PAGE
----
Some homebuyers don't realize that mortgage payments don’t just pay off the principal of the loan. That “PITI” acronym stands for "principal, interest, (property) tax, and insurance," which are the components of many homeowners’ monthly payments.
Property taxes are included in mortgage payments for most homeowners.
According to SFGATE, most homeowners pay their property taxes through their monthly payments to their mortgage lenders. In fact, lenders often require monthly property tax payments for homeowners who put down less than 20 percent of the buying price for their down payment.
By requiring monthly property tax payments, lenders are protecting themselves, since they would have to pay the property tax bill if a homeowner goes into foreclosure, as SmartAsset explains. This liability is what gives lenders the authority to foreclose on a property if the homeowners don’t pay their property taxes.
Lenders typically use escrow accounts to hold your property tax and homeowner insurance money until the respective bills are due. For property tax, taxing authorities invoice the lender annually or semi-annually and the lender uses the escrow money to pay the bill.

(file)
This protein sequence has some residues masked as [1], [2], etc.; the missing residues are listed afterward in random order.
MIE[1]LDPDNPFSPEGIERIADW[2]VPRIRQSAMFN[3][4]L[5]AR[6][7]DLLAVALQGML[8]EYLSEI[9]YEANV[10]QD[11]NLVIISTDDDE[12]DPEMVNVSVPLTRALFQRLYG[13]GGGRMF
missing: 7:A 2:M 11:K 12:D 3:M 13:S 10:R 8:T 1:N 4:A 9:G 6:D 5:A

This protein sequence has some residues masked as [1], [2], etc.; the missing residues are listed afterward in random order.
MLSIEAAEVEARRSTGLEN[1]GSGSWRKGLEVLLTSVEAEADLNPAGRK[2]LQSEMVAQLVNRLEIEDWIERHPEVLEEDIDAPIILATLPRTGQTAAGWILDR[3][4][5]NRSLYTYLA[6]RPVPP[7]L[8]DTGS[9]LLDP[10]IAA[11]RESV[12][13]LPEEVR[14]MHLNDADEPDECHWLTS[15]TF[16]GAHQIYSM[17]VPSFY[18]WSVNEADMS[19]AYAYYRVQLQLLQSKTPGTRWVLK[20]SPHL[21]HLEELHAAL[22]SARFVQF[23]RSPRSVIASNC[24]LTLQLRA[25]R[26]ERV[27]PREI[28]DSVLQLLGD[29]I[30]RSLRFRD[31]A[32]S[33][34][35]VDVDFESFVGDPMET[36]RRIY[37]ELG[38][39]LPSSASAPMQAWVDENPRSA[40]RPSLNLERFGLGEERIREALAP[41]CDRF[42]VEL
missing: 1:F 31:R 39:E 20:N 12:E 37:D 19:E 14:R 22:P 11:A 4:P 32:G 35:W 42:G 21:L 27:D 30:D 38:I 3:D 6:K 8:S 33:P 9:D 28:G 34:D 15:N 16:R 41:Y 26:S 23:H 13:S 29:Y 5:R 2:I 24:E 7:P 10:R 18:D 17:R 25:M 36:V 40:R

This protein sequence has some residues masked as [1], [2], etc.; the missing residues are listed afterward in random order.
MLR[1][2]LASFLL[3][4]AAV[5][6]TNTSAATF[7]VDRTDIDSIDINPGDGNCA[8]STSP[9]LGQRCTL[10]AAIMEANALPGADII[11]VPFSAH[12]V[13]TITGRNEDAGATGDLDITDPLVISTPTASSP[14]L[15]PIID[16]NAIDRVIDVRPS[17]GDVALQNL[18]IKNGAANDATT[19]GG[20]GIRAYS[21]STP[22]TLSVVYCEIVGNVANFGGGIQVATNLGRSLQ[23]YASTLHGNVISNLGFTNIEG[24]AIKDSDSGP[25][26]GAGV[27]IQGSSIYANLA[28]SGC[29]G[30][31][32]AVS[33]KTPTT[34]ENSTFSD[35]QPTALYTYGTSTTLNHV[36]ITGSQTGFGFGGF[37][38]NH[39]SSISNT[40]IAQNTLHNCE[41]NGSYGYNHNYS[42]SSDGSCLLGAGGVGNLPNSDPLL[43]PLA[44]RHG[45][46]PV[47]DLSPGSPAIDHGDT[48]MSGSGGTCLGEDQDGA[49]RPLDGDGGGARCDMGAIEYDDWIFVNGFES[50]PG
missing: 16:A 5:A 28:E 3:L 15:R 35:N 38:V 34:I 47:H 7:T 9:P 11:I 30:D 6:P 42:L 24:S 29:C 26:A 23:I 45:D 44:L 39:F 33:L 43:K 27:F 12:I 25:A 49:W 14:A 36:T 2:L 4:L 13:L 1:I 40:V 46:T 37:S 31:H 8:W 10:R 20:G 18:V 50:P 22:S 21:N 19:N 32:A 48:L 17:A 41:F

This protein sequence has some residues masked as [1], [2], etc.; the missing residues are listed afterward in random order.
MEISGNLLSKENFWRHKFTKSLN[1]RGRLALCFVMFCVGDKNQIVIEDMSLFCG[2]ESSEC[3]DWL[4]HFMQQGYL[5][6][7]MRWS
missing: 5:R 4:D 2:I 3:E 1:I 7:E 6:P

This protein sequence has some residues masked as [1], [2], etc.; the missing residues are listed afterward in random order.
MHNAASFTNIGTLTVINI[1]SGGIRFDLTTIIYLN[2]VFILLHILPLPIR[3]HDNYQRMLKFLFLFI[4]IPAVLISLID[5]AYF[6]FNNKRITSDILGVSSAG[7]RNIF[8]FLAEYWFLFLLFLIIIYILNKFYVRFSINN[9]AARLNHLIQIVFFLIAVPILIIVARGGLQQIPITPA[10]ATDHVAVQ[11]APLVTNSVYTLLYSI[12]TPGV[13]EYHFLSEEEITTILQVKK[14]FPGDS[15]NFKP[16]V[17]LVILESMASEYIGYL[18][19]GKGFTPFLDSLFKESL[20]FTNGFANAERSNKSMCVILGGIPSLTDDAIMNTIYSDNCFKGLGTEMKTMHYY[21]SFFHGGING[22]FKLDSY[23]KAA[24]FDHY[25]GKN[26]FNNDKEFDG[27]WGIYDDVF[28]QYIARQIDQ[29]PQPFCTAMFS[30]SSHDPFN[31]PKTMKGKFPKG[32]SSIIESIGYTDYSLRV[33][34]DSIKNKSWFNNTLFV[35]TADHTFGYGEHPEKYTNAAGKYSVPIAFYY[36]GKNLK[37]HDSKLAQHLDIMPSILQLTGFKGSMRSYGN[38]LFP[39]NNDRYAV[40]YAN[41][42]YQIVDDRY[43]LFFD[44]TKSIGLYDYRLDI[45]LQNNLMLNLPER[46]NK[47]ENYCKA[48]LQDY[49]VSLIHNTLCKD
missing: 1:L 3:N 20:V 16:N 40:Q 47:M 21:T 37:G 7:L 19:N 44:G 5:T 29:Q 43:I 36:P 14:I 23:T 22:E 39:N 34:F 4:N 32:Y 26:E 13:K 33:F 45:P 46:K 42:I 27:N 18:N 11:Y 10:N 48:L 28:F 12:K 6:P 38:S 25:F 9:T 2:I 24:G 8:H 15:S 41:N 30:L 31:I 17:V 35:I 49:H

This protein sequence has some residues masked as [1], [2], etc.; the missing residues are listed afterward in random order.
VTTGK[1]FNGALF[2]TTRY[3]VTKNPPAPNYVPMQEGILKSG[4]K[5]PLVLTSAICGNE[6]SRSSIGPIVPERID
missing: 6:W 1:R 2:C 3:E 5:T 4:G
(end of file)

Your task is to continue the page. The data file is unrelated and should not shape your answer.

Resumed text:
Lenders charge monthly property tax payments and then pay the bill themselves.
As SmartAsset reports, lenders calculate your monthly property tax payments by dividing your estimated annual property tax burden by 12. These calculations are just estimates, of course, so you might end up with more money in your escrow than needed, in which case you’ll get a refund, or less, in which case you’ll pay the difference.
But you might want to make sure your mortgage lender is on top of that property tax bill. “Despite this common process, it is good to confirm with a bank or lender in the beginning how this works to ensure they understand their role,” SFGATE adds. “As the homeowner, you are ultimately responsible for timely payments.”
You might be able to pay your property taxes yourself, too.
Instead of using escrow accounts and relying on banks to pay your property taxes, you might be able to pay those bills yourself, depending on your debt-to-loan ratio.
But as SFGATE points out, there isn’t much to gain by paying property taxes yourself if you have the option of paying through an escrow account. You won’t have to pay as much to your lender each month if you self-pay, but you will be on the hook for big cash outlays once or twice a year when your property tax bill arrives.
Either way, keep in mind that you’ll make your own property tax payments after you pay off your mortgage since “your lender no longer has the obligation to pay your real estate taxes and homeowners insurance premium,” as Ilyce Glink and Samuel J. Tamkin wrote for The Washington Post. “From the day you pay off your loan, you must take on the obligation to pay these bills yourself—on time and in full.”